Via Crucis

a Via Crucis image by Erik Adigard, madxs a Via Crucis image by Erik Adigard, madxsa Via Crucis image by Erik Adigard, madxs

Judeo-Christianity has a long tradition of visual narratives progressively perceived beyond dogma to become integral to our culture and our understanding of artistique representation throughout centuries.

The Stations of the Cross has long been one of the most popular handles to religious devotion and it is central to western iconography along with religious icons. 

Whether our worlds are religious or not, we still exist within a dramaturgy that interplays the advent of humanity with its sins, evils, myths, divinities, saviors, curses, punishments, redemption and transfiguration, technology often being a “deus ex machina” as AI is sometimes perceived to be.

Via Crucis is here reinterpreted on a double track.

A planetary crisis
If its original intent was to secure the soul of sinners through a spiritual pilgrimage, today’s Via Crucis relates to a humanity condemned by a long trail of sins and with no savior in sight other than itself and perhaps the hope that progress will somehow be our savior. Indeed, Judeo-christian Modernity has driven humanity toward expectations and anxieties that permeates every aspect of society including the realms of religion. As such, Christians increasingly engage in ecological activism, thus responding to the Pope Francis 2015 Laudato si call to save the planet.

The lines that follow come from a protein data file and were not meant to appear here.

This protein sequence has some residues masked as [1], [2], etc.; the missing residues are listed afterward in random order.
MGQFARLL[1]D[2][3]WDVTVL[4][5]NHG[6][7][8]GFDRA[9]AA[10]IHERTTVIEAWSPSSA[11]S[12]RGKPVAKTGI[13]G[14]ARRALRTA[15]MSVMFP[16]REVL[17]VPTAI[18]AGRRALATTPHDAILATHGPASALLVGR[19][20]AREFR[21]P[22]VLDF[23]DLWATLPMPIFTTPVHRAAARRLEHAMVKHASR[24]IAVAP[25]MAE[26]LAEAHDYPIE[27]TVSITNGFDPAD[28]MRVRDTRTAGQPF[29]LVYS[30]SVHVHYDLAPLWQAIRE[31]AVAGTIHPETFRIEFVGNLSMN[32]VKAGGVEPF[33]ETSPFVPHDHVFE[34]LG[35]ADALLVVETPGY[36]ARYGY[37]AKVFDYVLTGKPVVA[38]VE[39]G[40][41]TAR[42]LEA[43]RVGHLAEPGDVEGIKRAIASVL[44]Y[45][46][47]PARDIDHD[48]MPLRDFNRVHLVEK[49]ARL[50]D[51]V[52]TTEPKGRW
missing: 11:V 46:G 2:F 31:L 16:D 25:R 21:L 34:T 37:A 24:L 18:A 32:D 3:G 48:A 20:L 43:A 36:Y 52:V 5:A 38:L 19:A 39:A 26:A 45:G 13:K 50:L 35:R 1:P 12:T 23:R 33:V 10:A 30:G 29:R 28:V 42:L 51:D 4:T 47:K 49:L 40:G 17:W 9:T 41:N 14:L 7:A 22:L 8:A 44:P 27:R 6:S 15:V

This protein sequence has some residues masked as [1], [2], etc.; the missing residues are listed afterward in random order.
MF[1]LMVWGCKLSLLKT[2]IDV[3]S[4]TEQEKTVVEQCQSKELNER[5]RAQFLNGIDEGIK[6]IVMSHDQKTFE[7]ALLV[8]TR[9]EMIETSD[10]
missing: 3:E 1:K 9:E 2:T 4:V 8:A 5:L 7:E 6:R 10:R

But what are the links between ecology and the Church?

Christianity because of its anthropocentrism has sometimes been presented as one of those responsible for the current crisis, and some think that the role of religions is quite simply to awaken consciousness towards a better common world. If the Bible sometimes tells us to draw from nature what we desire, it also tells us to protect with gratitude the “divine creation” that we have inherited.